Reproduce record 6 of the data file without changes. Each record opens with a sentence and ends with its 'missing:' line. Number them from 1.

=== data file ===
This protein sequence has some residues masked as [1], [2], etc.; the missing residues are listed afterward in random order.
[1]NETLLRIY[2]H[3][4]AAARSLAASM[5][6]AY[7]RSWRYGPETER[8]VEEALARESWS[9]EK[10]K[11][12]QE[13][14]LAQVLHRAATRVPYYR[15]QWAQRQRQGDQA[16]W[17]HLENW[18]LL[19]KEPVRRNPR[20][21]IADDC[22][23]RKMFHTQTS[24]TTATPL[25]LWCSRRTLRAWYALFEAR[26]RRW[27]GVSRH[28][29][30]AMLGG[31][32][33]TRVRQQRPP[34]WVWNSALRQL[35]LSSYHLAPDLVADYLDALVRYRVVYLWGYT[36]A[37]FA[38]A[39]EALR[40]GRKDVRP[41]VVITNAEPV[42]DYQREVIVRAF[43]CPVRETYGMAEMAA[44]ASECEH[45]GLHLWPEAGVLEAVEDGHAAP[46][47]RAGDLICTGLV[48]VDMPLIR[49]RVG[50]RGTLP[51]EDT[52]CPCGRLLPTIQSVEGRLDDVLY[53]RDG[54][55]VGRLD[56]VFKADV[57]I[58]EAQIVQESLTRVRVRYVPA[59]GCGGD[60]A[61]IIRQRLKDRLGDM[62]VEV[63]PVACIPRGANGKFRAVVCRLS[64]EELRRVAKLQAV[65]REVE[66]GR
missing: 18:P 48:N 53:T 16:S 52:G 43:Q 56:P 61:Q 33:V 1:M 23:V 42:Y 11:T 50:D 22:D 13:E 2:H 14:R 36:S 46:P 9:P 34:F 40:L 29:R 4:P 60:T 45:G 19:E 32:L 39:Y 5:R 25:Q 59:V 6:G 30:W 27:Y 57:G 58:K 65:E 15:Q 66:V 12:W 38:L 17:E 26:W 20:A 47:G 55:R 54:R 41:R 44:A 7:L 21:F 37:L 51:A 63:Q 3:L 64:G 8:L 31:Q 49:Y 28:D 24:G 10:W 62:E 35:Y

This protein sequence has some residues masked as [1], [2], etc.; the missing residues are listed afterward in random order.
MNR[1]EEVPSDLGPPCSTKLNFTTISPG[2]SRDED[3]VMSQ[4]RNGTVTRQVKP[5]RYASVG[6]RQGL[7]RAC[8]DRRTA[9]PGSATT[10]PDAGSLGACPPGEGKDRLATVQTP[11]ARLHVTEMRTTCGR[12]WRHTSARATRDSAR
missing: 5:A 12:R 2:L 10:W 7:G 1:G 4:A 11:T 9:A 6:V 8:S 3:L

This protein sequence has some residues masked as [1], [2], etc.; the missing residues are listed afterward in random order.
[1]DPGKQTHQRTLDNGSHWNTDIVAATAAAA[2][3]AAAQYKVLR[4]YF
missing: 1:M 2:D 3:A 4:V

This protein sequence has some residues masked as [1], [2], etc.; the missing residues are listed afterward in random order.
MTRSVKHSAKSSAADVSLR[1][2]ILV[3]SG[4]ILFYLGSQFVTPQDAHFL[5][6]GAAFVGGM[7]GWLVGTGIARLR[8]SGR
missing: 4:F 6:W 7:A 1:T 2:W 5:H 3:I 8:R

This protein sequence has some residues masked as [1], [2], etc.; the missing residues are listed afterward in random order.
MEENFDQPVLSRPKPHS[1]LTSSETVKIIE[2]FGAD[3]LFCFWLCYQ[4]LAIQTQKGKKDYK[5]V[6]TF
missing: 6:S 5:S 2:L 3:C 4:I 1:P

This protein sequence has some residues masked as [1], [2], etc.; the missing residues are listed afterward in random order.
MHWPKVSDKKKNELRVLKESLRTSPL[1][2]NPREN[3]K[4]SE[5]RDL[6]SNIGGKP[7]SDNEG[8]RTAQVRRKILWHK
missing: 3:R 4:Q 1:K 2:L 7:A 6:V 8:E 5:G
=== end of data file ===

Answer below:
This protein sequence has some residues masked as [1], [2], etc.; the missing residues are listed afterward in random order.
MHWPKVSDKKKNELRVLKESLRTSPL[1][2]NPREN[3]K[4]SE[5]RDL[6]SNIGGKP[7]SDNEG[8]RTAQVRRKILWHK
missing: 3:R 4:Q 1:K 2:L 7:A 6:V 8:E 5:G